The study area is located in a rural setting in Wilkin County just to the east of Breckenridge, Minnesota, approximately 180 miles northwest of Minneapolis, Minnesota. The Otter Tail River is located in the upper portion of the Red River Valley watershed. A major reach of the river upstream of Breckenridge, Minnesota, was the subject of a flood control project constructed by the U.S. Army Corps of Engineers in the early 1950’s. It involved straightening, cleaning enlarging the river for drainage improvement to local agriculture. The overall length of the river in this reach was reduced from 18 miles to 11 miles as a result of the project. The straightened channel decreased channel length, increased channel grade, increased channel conveyance, increased bank erosion, and reduced the flood profiles in the lower Otter Tail River watershed.
Montevideo is located in Chippewa County in western Minnesota, approximately 130 miles west of St. Paul, Minnesota. The city is at the confluence of the Chippewa and Minnesota Rivers. The area is subject to flooding from both rivers. The three areas that are affected include the 1969 levee area, the Smith Addition and the U.S. Highway 212 area.
Project locations: Orwell Lake on the Otter Tail River, approximately six miles southwest of Fergus Falls, Minnesota; Highway 75 Dam on the upper Minnesota River near Odessa, Minnesota; Lac qui Parle on the Minnesota River near Montevideo, Minnesota; Red Lake Dam located at the outlet of Lower Red Lake in the northeastern part of Clearwater County, Minnesota.
Lac qui Parle Dam is located on the upper Minnesota River on the South Dakota border. The dam is about 7 river miles upstream of Montevideo and 300 river miles upstream of Minneapolis. This equipment refurbishment is intended to replace nine sluice gates and operating equipment. Dewatering the upstream/downstream sides of the concrete control structure is required to facilitate the gate replacement.
Marsh Lake is on the Minnesota River between Swift and Lac qui Parle Counties near Appleton, Minnesota. The Marsh Lake Dam is owned and maintained by the U.S. Army Corps of Engineers as part of the Lac qui Parle Flood Risk Management project. The fixed-crest dam holds a conservation pool in the upper portion of the Lac qui Parle Reservoir. The Works Progress Administration constructed the dam and rerouted the Pomme de Terre River into the reservoir between 1936 and 1939.
The Minnesota River originates in southwestern Minnesota at the Minnesota-South Dakota border. It drains 16,770 square miles in Minnesota, South Dakota, North Dakota and Iowa. It flows 335 miles to join the Mississippi River at Mendota, Minnesota, just south of St. Paul and Minneapolis, Minnesota. The hydrology of the basin has been significantly altered, leading to increased erosion, impaired water quality, substantial sediment and nutrient loads, and degraded aquatic ecosystems in the Minnesota River, Mississippi River, and the Gulf of Mexico.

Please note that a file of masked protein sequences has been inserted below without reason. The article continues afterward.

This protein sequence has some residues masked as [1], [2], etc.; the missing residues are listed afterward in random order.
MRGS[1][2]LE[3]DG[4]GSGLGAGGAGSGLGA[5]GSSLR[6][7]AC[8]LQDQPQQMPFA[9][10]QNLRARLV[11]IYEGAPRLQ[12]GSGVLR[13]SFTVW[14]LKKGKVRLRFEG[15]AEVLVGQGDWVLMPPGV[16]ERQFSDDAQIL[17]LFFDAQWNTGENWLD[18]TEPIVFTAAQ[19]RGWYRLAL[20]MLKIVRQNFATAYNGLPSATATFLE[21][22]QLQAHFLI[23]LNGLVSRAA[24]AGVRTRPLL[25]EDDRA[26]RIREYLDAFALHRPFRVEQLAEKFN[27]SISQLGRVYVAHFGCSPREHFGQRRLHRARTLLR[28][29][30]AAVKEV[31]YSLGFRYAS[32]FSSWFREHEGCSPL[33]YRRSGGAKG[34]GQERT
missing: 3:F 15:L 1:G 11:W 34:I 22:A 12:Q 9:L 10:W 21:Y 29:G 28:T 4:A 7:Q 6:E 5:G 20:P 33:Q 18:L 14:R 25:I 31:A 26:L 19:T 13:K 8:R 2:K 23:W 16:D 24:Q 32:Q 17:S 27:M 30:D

The U.S. Army Corps of Engineers, St. Paul District is responsible for maintaining 244 miles of the Upper Mississippi River 9-foot channel navigation system from the head of navigation at Minneapolis, Minnesota, to Guttenberg, Iowa. The navigation system also includes the lower navigable portions of the Minnesota, St. Croix, and Black Rivers.
The Yellow Medicine River is a major tributary to the Minnesota River located in southwestern Minnesota. The study area for this project includes approximately 685 square miles of mostly agricultural lands across five counties. The Yellow Medicine River Watershed was selected by the Minnesota Board of Water and Soil Resources as one of five pilot area for the One Watershed, One Plan (1W1P) program. The program allows counties to transition from county based water management planning to watershed based planning.
These three areas are located on the Minnesota Valley National Wildlife Refuge in an urban floodplain area near Bloomington, Minnesota. The proposed project goals include various features, such as dredging and removing silt to increase sediment trap capability, replacing existing water control structures, dike rehabilitating or widening to keep it from breaching, reevaluating and adjusting the spillway elevation to keep water from draining into Eagle Creek, rehabilitating the outlet control structure, and dredging channels in Continental Grain Marsh and Fisher Lake to remove silt and increase drawdown capabilities.